Changing perceptions of body weight are feeding the rise in obesity. American women are fatter than ever because it is now more social acceptable to weigh more, says a new study from Florida economists.
From 1996 to 2000, the weight of the average woman has increased by 20 pounds, which is considered a rapid rise within 30 years. The most obese woman saw the greatest increase in weight, from 258 to 305 pounds. Men have also become heavier, although not as dramatically as women.
Economists believe that weight gain due to overeating occurs when food prices drop but food prices have been steady since the mid-1990s. So why are women continuing to get fatter?
For the first time, researchers are suggesting that weight norms are not carved in stone but actually change as the population experiences more collective weight gain. As the average weight of the population increases, individuals slowly adjust their perception of appropriate body weight.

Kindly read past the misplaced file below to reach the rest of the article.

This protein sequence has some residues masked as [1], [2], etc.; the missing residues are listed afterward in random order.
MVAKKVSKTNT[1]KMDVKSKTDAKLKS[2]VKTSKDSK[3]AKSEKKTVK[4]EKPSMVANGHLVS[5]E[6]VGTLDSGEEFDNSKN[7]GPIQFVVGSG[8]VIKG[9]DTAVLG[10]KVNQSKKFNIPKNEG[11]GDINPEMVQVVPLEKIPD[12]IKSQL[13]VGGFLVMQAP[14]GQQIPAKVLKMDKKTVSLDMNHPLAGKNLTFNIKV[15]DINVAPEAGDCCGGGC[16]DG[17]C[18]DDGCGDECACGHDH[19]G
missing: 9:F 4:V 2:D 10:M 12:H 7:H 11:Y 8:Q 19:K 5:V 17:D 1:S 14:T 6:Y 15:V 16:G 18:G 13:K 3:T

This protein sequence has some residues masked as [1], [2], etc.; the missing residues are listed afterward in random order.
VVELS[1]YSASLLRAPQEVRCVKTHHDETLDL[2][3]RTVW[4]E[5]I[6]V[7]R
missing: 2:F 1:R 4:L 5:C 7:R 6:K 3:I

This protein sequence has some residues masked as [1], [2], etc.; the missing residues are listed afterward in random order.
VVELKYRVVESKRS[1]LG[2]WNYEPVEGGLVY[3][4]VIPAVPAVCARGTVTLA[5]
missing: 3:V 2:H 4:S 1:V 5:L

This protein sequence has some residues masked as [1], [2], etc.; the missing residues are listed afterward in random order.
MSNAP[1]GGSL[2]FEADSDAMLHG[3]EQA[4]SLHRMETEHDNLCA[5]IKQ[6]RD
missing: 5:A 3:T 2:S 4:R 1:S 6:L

This research echoes another recent study that suggests your friends may make you fat because they alter your perception of what is an acceptable weight.
Obesity is dangerous health problem because it is linked to an increased risk of heart disease, diabetes and some cancers. Obesity rates have been rising steadily in Canada and the United States. As of 2007, 59 percent of Canadians are considered overweight or obese, making it a population-wide health crisis.
A normal weight is categorized as a Body Mass Index (BMI) between 18.5 and 24.9. BMI is a ratio of weight-to-height. Click here to determine your BMI.
All research on this web site is the property of Leslie Beck Nutrition Consulting Inc. and is protected by copyright. Keep in mind that research on these matters continues daily and is subject to change. The information presented is not intended as a substitute for medical treatment. It is intended to provide ongoing support of your healthy lifestyle practices.